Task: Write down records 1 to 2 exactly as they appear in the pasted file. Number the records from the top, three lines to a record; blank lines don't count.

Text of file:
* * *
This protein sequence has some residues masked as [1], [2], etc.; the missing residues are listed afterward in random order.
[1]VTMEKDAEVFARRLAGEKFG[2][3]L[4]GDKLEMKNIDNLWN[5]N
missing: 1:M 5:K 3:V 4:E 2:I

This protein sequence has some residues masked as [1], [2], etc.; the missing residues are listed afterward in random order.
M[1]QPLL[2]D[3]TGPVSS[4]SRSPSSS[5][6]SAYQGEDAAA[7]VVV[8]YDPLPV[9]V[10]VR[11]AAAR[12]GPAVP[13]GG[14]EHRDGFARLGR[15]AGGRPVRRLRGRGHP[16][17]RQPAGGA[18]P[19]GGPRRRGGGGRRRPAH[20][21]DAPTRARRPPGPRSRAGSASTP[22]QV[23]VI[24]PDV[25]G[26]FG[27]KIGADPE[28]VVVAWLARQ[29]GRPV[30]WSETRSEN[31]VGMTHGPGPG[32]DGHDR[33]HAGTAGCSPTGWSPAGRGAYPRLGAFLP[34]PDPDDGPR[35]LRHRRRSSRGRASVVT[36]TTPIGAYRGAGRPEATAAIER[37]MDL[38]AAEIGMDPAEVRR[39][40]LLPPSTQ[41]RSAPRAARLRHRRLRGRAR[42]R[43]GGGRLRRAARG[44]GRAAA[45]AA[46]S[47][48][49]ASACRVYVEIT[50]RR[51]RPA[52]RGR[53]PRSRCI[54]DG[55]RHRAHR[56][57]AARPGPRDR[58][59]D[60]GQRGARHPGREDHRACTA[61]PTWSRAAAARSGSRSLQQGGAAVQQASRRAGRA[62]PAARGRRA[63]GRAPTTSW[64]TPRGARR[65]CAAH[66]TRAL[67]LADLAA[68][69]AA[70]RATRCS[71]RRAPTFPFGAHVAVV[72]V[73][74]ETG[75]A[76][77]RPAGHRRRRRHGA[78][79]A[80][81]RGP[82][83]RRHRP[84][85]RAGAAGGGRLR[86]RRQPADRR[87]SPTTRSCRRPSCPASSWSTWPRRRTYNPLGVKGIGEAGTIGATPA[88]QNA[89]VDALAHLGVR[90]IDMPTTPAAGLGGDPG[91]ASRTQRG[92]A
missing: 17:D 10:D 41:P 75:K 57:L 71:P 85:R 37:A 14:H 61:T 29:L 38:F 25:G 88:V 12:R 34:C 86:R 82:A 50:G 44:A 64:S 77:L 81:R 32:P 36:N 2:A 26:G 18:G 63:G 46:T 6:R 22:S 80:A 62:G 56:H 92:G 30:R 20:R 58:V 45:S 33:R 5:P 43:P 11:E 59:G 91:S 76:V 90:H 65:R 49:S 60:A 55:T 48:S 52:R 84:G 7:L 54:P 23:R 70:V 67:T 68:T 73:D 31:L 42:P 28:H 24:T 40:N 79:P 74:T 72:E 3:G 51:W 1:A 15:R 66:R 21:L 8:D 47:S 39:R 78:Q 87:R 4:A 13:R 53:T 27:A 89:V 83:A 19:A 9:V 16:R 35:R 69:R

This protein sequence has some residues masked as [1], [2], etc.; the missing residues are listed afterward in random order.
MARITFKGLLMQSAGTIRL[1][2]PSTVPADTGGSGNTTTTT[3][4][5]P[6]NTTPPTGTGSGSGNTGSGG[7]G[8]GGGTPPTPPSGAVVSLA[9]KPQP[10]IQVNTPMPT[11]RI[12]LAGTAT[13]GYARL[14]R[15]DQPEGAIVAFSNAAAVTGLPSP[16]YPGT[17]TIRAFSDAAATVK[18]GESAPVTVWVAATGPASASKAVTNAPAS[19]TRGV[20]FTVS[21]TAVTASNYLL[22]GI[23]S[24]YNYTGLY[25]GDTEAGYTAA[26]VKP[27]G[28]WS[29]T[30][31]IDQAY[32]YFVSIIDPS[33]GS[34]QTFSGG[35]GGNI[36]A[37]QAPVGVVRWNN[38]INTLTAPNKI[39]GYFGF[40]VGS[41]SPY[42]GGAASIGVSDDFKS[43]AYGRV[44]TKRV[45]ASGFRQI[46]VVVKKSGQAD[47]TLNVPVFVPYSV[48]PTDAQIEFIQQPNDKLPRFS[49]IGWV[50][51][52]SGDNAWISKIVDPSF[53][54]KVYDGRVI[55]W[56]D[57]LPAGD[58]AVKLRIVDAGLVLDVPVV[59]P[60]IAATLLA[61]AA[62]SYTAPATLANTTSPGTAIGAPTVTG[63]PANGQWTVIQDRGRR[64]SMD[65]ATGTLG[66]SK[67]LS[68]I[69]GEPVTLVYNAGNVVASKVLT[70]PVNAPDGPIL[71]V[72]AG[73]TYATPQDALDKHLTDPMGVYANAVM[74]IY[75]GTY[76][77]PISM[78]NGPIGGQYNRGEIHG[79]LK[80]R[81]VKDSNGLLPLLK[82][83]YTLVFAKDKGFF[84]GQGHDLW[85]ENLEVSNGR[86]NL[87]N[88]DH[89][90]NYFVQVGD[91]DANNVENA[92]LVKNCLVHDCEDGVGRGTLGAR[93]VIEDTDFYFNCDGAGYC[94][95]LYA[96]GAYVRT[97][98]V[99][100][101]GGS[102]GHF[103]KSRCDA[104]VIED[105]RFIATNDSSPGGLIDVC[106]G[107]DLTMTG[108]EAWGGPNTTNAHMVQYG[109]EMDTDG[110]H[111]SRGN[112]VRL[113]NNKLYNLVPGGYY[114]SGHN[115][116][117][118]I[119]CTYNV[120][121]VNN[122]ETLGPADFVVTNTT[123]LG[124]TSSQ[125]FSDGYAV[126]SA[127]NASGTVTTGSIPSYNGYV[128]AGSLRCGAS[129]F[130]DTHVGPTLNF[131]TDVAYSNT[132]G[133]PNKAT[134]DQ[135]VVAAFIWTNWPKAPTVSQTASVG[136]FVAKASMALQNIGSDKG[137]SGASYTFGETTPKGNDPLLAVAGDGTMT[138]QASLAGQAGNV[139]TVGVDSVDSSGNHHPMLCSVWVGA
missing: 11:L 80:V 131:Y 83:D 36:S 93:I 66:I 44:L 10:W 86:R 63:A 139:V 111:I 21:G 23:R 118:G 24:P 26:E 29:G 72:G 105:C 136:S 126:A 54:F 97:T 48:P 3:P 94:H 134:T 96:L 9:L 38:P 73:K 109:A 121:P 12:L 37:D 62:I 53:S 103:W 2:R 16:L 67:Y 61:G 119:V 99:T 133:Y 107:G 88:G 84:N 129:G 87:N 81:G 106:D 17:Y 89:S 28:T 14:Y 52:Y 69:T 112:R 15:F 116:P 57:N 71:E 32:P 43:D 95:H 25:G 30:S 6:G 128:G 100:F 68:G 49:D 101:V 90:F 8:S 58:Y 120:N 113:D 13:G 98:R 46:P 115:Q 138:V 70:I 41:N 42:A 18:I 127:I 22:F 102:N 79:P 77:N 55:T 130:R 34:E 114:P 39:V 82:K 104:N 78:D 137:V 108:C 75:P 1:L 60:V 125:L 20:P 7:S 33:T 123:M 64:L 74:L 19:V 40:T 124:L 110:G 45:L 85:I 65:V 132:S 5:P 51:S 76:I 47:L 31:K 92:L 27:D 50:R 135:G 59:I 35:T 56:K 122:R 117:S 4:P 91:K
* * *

This protein sequence has some residues masked as [1], [2], etc.; the missing residues are listed afterward in random order.
[1]VTMEKDAEVFARRLAGEKFG[2][3]L[4]GDKLEMKNIDNLWN[5]N
missing: 1:M 5:K 3:V 4:E 2:I

This protein sequence has some residues masked as [1], [2], etc.; the missing residues are listed afterward in random order.
M[1]QPLL[2]D[3]TGPVSS[4]SRSPSSS[5][6]SAYQGEDAAA[7]VVV[8]YDPLPV[9]V[10]VR[11]AAAR[12]GPAVP[13]GG[14]EHRDGFARLGR[15]AGGRPVRRLRGRGHP[16][17]RQPAGGA[18]P[19]GGPRRRGGGGRRRPAH[20][21]DAPTRARRPPGPRSRAGSASTP[22]QV[23]VI[24]PDV[25]G[26]FG[27]KIGADPE[28]VVVAWLARQ[29]GRPV[30]WSETRSEN[31]VGMTHGPGPG[32]DGHDR[33]HAGTAGCSPTGWSPAGRGAYPRLGAFLP[34]PDPDDGPR[35]LRHRRRSSRGRASVVT[36]TTPIGAYRGAGRPEATAAIER[37]MDL[38]AAEIGMDPAEVRR[39][40]LLPPSTQ[41]RSAPRAARLRHRRLRGRAR[42]R[43]GGGRLRRAARG[44]GRAAA[45]AA[46]S[47][48][49]ASACRVYVEIT[50]RR[51]RPA[52]RGR[53]PRSRCI[54]DG[55]RHRAHR[56][57]AARPGPRDR[58][59]D[60]GQRGARHPGREDHRACTA[61]PTWSRAAAARSGSRSLQQGGAAVQQASRRAGRA[62]PAARGRRA[63]GRAPTTSW[64]TPRGARR[65]CAAH[66]TRAL[67]LADLAA[68][69]AA[70]RATRCS[71]RRAPTFPFGAHVAVV[72]V[73][74]ETG[75]A[76][77]RPAGHRRRRRHGA[78][79]A[80][81]RGP[82][83]RRHRP[84][85]RAGAAGGGRLR[86]RRQPADRR[87]SPTTRSCRRPSCPASSWSTWPRRRTYNPLGVKGIGEAGTIGATPA[88]QNA[89]VDALAHLGVR[90]IDMPTTPAAGLGGDPG[91]ASRTQRG[92]A
missing: 17:D 10:D 41:P 75:K 57:L 71:P 85:R 37:A 14:H 61:T 29:L 38:F 25:G 88:V 12:R 34:C 86:R 82:A 50:G 44:A 64:S 77:L 81:R 32:P 36:N 2:A 26:G 18:G 63:G 46:T 6:R 22:S 80:A 62:G 56:H 92:G 30:R 20:R 58:V 45:S 33:R 5:P 43:P 11:E 59:G 91:S 76:V 90:H 65:R 49:S 60:A 55:T 48:S 52:R 84:G 7:L 54:P 23:R 70:V 67:T 68:T 73:D 31:L 42:P 28:H 24:T 40:N 79:P 74:T 72:E 3:G 51:W 1:A 15:R 66:R 21:L 8:D 47:S 39:R 78:Q 87:R 4:A 13:R 53:T 27:A 89:V 83:A 19:A 9:V 16:R 35:R 69:R